The family of an unarmed 18-year-old shot and killed while running from gang officers has hired Humberto Guizar, a former gangbanger turned lawyer, to represent them in a civil rights lawsuit against the city of Santa Ana, according to the O.C. Register.
The Orange County District Attorney’s Office has cleared Detective David Prewett, an SAPD police officer who shot and killed Steve Salgado, an unarmed 18-year-old, who was running from members of the Santa Ana Police Department’s Gang Suppression Unit, according to the O.C. Register.
The incident happened on Jan. 29, at around 4:40 p.m., at the 400 block of South Birch St., in Santa Ana, when Prewett and five other SAPD police officers were patrolling the neighborhood when the saw an occupied vehicle parked in the middle of an alley, effectively blocking street traffic. Continue reading
Santa Ana Police Department (SAPD) officers shot and killed a man Thursday who was high on drugs but posed no threat to officers or his family, the victim’s sister-in-law said, according to the L.A. Times/OC Now.
The gun held by Elmer Alexander Perez, 27, turned out to be a replica, Santa Ana police Cpl. Anthony Bertagna said. “There were no safety markings on the gun to indicate it was anything but a real gun,” Bertagna said, as reported by the O.C. Register.
I had a long conversation today with a friend who visited Perez’ family. He saw the bullet holes in the walls. He spoke to Perez’ pregnant wife, whose son saw his daddy die.
Was the shooting justified?
My friend said that the family told the SAPD that Perez was high and was not a threat to anyone but himself. They hoped he would get into rehab. That is not going to happen now.
The problem with such incidents is multifaceted. The police are not trained to wound. They are not equipped to bring a suspect down non-violently. They don’t like to use tasers as it puts them too close to the suspects. And the police know that domestic calls quite often turn into violent episodes that often claim the lives of police officers.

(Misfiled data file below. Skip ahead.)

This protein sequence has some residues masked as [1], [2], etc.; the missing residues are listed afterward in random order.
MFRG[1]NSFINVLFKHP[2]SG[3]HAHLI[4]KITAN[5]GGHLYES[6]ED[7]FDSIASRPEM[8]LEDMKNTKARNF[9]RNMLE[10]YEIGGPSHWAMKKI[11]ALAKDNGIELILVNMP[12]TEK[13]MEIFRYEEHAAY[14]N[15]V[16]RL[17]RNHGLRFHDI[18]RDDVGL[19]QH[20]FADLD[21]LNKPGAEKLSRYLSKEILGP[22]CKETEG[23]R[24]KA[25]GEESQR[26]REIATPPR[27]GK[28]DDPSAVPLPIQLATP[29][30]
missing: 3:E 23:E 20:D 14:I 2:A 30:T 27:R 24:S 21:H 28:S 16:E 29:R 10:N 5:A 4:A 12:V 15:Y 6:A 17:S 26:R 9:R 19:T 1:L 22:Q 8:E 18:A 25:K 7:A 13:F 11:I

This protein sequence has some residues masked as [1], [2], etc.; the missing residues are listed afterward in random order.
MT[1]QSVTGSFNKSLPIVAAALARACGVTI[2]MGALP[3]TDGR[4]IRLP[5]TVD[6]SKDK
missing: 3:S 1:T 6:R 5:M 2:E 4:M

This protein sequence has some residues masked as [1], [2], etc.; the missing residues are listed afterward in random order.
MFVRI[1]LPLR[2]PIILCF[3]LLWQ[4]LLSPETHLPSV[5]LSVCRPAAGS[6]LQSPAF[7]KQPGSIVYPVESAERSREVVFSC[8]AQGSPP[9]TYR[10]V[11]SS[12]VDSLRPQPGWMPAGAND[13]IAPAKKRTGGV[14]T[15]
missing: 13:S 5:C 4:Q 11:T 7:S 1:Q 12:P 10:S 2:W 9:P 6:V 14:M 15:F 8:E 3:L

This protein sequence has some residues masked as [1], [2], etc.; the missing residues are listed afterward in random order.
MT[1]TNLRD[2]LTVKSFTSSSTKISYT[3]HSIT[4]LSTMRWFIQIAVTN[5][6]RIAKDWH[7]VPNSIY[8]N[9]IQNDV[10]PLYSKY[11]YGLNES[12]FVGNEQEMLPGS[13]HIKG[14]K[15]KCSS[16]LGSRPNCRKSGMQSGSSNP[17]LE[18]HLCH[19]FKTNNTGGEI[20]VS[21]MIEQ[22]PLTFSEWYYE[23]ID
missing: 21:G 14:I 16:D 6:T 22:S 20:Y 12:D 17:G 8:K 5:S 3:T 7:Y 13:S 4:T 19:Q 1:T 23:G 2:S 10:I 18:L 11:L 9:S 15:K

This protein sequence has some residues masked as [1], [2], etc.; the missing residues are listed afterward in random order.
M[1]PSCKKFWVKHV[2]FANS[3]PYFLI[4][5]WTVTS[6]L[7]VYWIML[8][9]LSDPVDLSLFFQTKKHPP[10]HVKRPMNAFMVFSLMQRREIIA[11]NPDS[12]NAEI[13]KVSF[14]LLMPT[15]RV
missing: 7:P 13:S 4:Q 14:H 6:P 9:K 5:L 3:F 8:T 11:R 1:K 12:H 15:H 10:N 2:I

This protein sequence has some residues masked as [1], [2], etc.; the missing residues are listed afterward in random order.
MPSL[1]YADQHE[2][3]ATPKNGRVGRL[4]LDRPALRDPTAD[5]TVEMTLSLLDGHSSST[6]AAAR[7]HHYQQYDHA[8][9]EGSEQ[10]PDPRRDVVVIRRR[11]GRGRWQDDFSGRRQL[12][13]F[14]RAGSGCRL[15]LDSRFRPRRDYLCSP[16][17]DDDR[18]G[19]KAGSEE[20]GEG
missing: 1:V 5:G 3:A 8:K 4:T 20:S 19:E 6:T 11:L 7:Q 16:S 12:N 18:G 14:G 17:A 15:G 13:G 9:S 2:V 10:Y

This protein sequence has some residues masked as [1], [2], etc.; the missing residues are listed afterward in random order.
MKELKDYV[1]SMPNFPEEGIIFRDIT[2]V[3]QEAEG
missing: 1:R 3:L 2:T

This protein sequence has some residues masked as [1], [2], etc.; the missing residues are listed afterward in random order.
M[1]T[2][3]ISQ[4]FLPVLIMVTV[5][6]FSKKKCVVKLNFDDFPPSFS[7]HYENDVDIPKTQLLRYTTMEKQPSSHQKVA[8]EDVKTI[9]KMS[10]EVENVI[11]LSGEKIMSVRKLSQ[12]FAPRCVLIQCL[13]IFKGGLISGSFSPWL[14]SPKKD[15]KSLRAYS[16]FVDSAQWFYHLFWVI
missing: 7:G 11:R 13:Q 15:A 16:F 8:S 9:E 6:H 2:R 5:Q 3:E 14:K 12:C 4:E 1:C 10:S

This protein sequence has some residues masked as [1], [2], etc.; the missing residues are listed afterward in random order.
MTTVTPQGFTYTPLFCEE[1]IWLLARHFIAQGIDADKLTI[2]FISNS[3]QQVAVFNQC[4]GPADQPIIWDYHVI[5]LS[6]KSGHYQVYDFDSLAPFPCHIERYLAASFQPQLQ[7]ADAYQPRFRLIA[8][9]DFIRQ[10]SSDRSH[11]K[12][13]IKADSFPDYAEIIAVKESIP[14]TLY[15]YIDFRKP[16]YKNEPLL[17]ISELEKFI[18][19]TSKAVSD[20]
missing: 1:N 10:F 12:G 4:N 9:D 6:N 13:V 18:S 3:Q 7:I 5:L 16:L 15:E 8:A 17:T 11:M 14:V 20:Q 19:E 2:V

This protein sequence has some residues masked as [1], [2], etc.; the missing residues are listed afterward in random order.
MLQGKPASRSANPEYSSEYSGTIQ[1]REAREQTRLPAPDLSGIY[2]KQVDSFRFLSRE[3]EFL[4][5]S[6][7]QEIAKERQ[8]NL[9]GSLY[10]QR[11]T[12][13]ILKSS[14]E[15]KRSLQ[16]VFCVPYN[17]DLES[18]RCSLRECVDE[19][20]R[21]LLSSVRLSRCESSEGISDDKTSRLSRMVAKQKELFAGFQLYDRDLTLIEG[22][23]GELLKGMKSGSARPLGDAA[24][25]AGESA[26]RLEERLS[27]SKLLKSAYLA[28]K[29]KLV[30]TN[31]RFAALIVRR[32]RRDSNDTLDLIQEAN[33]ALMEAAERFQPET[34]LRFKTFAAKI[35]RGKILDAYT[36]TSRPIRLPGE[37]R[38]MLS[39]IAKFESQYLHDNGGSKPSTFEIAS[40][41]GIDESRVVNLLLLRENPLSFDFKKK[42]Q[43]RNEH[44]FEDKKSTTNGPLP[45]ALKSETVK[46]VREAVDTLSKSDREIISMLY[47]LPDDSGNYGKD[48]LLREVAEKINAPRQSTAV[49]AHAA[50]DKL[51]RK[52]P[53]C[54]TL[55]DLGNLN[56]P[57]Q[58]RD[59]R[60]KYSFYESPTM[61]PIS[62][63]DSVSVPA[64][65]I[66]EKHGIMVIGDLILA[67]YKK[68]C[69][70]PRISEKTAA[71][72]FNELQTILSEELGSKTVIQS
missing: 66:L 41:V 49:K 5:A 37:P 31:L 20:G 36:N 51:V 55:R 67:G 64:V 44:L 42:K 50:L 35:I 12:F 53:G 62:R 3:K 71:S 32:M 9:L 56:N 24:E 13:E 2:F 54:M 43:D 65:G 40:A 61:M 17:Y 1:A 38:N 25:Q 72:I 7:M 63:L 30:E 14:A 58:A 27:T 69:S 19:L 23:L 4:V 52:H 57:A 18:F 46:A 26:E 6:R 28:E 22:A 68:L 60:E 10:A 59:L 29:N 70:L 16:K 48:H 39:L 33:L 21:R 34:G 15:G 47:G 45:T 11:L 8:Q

One has to wonder if the nation’s police departments are looking at better ways to arrest people, non-violently.
Cops in Great Britain and in Japan do not carry guns, for the most part. Is that something we should consider here, where so many criminals are armed to the teeth? Is there some other solution?
Back to the Perez case. According to my friend, one of the SAPD cops started asking Perez’ family, after the shooting, if they were here legally. If that is true, I find it most disturbing. I would have to believe that this was an attempt to intimidate this family. The family also reported that a senior officer showed up after the shooting and he yelled at the shooters, asking them why they did not call for back-up. This too was not reported in the Register or in the Times.
Clearly we need to investigate this incident thoroughly. The Orange County District Attorney’s Office is investigating the incident, which is standard procedure for any officer-involved shooting, according to ABC News. Can we trust them to be objective? I hope so.
Don’t get me wrong, I think we have a lot of good police officers in town. But if we have some bad apples we need to know. And we need to stop them.